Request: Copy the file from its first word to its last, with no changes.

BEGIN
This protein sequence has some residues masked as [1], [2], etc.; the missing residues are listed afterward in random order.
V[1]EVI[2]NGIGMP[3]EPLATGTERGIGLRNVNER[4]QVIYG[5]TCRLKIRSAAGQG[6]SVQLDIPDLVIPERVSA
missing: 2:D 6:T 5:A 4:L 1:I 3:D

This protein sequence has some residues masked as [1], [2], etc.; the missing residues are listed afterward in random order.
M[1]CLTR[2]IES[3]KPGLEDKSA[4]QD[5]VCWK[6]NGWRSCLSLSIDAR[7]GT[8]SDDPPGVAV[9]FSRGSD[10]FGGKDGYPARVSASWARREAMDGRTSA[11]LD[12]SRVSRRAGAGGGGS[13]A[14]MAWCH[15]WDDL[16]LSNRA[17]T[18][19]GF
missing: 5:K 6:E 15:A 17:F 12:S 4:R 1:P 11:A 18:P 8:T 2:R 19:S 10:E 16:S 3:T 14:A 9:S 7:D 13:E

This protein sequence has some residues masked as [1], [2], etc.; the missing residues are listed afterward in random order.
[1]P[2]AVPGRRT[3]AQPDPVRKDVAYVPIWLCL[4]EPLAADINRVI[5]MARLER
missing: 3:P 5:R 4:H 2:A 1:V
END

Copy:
This protein sequence has some residues masked as [1], [2], etc.; the missing residues are listed afterward in random order.
V[1]EVI[2]NGIGMP[3]EPLATGTERGIGLRNVNER[4]QVIYG[5]TCRLKIRSAAGQG[6]SVQLDIPDLVIPERVSA
missing: 2:D 6:T 5:A 4:L 1:I 3:D

This protein sequence has some residues masked as [1], [2], etc.; the missing residues are listed afterward in random order.
M[1]CLTR[2]IES[3]KPGLEDKSA[4]QD[5]VCWK[6]NGWRSCLSLSIDAR[7]GT[8]SDDPPGVAV[9]FSRGSD[10]FGGKDGYPARVSASWARREAMDGRTSA[11]LD[12]SRVSRRAGAGGGGS[13]A[14]MAWCH[15]WDDL[16]LSNRA[17]T[18][19]GF
missing: 5:K 6:E 15:A 17:F 12:S 4:R 1:P 11:A 18:P 8:T 2:R 19:S 10:E 16:S 3:T 14:A 9:S 7:D 13:E

This protein sequence has some residues masked as [1], [2], etc.; the missing residues are listed afterward in random order.
[1]P[2]AVPGRRT[3]AQPDPVRKDVAYVPIWLCL[4]EPLAADINRVI[5]MARLER
missing: 3:P 5:R 4:H 2:A 1:V